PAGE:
Note: The 60th Virginia Militia (Fairfax County) was ordered to Manassas Junction, Prince William County, Virginia, by General Orders No.40, Paragraph I, Headquarters, Army of the Potomac, Camp Pickens, Manassas Junction, Prince William County, Virginia, on 9 July, 1861, and was called out and ordered to rendezvous at Manassas Junction, Prince William County, Virginia, by Governor of Virginia J Letcher, on 13 July, 1861.

Sources

"On Friday last, (12th,) Col. Offield, of the 155th, called out all the citizens of the county between the ages of 18 and 45, and after drilling them for a short time, notified them to be at Gordonsville (distant 30 miles from many parts of the county) by 9 o'clock on Sunday, the 14th. I was at Gordonsville at the time mentioned and was struck by the fact that before the arrival of the down train, every Greene man was on the train to Manassas, and ready to report to Gen. Beauregard."

The Richmond Daily Dispatch, 18 July, 1861 - Greene County, 15 July, 1861

"Captains of volunteer companies are authorised to recruit their companies fom the Militia of their respective counties, called into service, to the maximum number prescribed by the laws of the State of Virginia from companies that are without officers."

Sepcial Orders No.116, Headquarters, Army of the Potomac, Camp Pickens, near Manassas Junction, 16 July, 1861

"Despite orders signed by Governor Letcher on 13 July for Loudoun's entire militia to report to General Beauregard's headquarters, only the 132nd Regiment under Col. Lorman Chancellor reached Manassas on a more or less timely basis, and then only after the fighting there had ended. Meanwhile, Col. Sanford Ramey resigned as head of the 57th and was replaced by General Wright’s former brigade inspector, Armistead T. M. Rust, but the regiment was still in Loudoun as of 24 July."

"In his diary, Lovettsville farmer Christian Nisewaner noted that what remained of the 56th was called up on 17 July and told to begin preparation for a march to 'the Junction' two days later, causing great anxiety amoung the young men's families."

"Although the regular Loudoun militia took no direct part in the first major bloodletting of the war, the county's volunteer companies were involved, including the Loudoun Guard, the Loudoun Artillery, Welby Carter's cavalry and the 8th Virginia Infantry."

Between Reb and Yank: A Civil War history of northern Loudoun County, Virginia, by Taylor M Chamberlin & John M Souders

"I got a letter from Dr. Quisenbury today - He is well - says the militia has been ordered out in that county (Orange) and were at Mitchells Station (Culpeper) County two weeks but have been sent home again."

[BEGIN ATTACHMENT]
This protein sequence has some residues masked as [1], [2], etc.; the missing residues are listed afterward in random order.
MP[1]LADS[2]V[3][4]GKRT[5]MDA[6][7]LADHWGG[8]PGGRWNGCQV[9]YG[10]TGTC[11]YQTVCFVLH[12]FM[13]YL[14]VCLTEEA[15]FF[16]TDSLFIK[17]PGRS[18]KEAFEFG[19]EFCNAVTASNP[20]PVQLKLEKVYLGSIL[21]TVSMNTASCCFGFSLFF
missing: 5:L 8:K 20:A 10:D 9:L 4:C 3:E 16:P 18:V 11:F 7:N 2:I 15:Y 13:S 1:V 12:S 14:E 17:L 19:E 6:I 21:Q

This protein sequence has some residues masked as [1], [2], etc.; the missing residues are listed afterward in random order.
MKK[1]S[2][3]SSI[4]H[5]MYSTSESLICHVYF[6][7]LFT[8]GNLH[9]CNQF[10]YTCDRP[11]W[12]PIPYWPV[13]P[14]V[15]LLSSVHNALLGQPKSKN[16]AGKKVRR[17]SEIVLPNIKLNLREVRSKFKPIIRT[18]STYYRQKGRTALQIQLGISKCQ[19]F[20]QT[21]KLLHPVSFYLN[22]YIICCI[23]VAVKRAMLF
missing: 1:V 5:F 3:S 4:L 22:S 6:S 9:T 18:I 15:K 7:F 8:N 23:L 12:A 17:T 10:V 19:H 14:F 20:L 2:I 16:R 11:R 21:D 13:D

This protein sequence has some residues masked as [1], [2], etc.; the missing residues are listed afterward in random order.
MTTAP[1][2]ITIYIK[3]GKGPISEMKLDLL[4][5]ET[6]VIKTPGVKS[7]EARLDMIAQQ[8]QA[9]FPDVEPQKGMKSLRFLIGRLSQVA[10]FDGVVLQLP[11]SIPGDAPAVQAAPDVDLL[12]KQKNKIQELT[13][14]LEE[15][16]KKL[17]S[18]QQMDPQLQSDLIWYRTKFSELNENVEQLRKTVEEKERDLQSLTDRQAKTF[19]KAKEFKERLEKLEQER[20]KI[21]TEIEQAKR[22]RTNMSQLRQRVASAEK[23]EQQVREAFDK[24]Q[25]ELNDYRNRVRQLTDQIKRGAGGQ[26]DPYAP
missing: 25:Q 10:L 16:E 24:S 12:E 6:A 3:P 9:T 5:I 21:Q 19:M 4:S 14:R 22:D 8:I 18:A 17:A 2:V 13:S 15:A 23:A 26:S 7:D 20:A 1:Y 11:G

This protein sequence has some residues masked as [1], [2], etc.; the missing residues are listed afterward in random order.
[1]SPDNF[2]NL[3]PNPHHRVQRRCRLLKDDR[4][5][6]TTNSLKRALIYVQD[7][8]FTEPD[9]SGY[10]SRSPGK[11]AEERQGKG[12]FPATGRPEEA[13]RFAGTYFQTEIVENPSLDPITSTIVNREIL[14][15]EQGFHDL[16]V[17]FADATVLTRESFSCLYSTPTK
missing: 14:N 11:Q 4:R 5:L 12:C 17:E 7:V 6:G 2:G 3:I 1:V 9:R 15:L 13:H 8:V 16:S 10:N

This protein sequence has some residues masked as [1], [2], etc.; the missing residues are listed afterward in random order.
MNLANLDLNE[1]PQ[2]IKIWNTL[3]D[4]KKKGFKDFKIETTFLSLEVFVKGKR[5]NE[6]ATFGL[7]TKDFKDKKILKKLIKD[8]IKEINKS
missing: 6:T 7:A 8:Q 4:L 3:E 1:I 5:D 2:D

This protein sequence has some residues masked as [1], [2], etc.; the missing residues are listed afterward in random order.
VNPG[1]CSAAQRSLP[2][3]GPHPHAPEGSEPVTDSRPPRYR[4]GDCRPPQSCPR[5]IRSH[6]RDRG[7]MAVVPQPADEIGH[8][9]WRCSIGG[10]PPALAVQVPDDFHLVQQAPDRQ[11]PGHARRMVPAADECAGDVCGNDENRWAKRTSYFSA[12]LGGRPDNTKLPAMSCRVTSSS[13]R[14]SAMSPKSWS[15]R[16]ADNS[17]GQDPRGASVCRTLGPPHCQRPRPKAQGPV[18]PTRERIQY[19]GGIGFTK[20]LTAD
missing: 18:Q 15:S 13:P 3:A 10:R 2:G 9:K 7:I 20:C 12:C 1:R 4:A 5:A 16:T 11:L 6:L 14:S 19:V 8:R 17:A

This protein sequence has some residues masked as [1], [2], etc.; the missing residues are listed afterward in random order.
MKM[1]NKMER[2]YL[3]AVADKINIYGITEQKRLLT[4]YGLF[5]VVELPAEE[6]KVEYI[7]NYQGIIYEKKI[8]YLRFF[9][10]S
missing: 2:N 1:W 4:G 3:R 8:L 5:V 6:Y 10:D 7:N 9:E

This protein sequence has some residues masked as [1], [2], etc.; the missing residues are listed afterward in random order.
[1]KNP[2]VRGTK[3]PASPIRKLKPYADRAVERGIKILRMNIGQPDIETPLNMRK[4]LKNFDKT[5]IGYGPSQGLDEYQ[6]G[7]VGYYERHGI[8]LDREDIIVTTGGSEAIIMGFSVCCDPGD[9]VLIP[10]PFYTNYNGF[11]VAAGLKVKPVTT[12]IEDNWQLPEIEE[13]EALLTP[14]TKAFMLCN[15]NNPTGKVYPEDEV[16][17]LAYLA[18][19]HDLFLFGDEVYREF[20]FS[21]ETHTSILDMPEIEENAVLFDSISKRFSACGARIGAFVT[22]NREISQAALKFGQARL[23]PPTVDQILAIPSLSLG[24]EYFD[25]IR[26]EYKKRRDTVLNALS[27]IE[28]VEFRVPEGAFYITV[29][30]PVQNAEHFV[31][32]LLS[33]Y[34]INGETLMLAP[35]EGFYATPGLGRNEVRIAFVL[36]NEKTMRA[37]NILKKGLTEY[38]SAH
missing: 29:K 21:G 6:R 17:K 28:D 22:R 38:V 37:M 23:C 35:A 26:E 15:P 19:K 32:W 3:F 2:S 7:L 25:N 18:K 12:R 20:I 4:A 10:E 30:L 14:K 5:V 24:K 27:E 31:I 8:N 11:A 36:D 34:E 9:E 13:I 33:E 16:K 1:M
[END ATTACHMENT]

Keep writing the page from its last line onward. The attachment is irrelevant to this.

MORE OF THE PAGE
Repairing the March of Mars - The Civil War diaries of John Samuel Apperson, hospital steward in the Stonewall brigade, 1861-1865, by John Samuel Apperson, John Herbert Roper

"To make assurance doubly sure, and to enable him to put every available trained soldier in the field, Beauregard induced Mr. Davis to call out for a brief service all the militia of the counties adjacent to Manassas. The militia were to remain in the entrenched camp which the regular troops had vacated when they marched out to bivouac on the line of Bull Run."

Beauregard and the militia colonel: Lipincott's Magazine of popular literature and science, Volume 10, July 1872, by J B Lippincott & co

"At the final adjournment of the convention in June, after the passage of the ordinance of secession, he returned to his home and took command of the 36th Regiment of Virginia Militia, which was called into the field shortly before the battle of Bull Run, July 19th."

The University memorial: Biographical sketches of alumni of the University of Virginia who fell in the Confederate War, five Volumes in one, by Rev John Lipscomb Johnson, B A

"The first consignment of raw 'ringed, straked and striked' and ununiformed militia from Greene County arrived here today without arms (save here and there a shotgun) and were sent on towards Alexandria – I cannnot see of what use they will be except to consume meat and bread, unless they are armed with pickaxes and shovels to throw up intrenchments for the volunteer's protection."

The King Family Papers, manuscript, 1811-1890: Captain W King, Saltville Light Artillery, 14 July, 1861, Manassas Junction

"Josiah B. Bowman of Vienna escaped conscription as well. I tried to stay right here and keep as quiet as possible until the Confederates pulled back to Manassas before Firts Manassas. I heard we were to be conscripted or put into the militia and I came to Washington and stayed until the [Confederate] army went back."

The Civil War in Fairfax County: Civilians and soldiers, by Charles V Mauro

"In order to be prepared for an emergency, the Governor of Virginia had called the militia from the counties adjacent to Manassas to assemble at that place. That included my county. I joined the militia and marched to Manassas, arriving there a few days before the battle."

"Every available man was called from the camp, and a second line of defense was formed, behind which the retreating army could rally and make another stand."

From Bull Run to Appomattox: A boy's view, by L W Hopkins

"The combined forces of Beauregard and Johnston had included forty-one full and two incomplete regiments, and three battalions of infantry; two regiments, one battalion, and ten independent companies of cavalry; one battalion and nine separate batteries of light artillery; and one militia battalion with heavy artillery – a total of 35,207 men. Of this army, eight regiments of infantry, two regiments of cavalry, two incomplete regiments of infantry, six field batteries, the heavy artillery, and an indeterminable part of independent cavalry companies were Virginian."

R. E. Lee, Volume 1, by Douglas S Freeman

"I am glad to see that the Governor has called out all the remaining militia, in mass, of this and 8 other adjacent counties. This will not only add much to our military force, but will throw some of the war burdens stay at home and shun them." 12 July, 1861